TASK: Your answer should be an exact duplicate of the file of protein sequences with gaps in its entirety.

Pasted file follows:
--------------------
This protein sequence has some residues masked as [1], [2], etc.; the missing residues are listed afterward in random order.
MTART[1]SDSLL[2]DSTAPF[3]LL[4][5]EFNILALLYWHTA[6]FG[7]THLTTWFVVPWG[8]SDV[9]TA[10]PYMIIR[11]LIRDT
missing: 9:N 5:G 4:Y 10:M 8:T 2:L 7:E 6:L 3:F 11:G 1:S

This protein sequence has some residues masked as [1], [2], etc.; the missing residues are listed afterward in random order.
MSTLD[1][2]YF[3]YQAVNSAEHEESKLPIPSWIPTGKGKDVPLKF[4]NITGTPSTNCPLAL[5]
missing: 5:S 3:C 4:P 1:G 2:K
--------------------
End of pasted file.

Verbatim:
This protein sequence has some residues masked as [1], [2], etc.; the missing residues are listed afterward in random order.
MTART[1]SDSLL[2]DSTAPF[3]LL[4][5]EFNILALLYWHTA[6]FG[7]THLTTWFVVPWG[8]SDV[9]TA[10]PYMIIR[11]LIRDT
missing: 9:N 5:G 4:Y 10:M 8:T 2:L 7:E 6:L 3:F 11:G 1:S

This protein sequence has some residues masked as [1], [2], etc.; the missing residues are listed afterward in random order.
MSTLD[1][2]YF[3]YQAVNSAEHEESKLPIPSWIPTGKGKDVPLKF[4]NITGTPSTNCPLAL[5]
missing: 5:S 3:C 4:P 1:G 2:K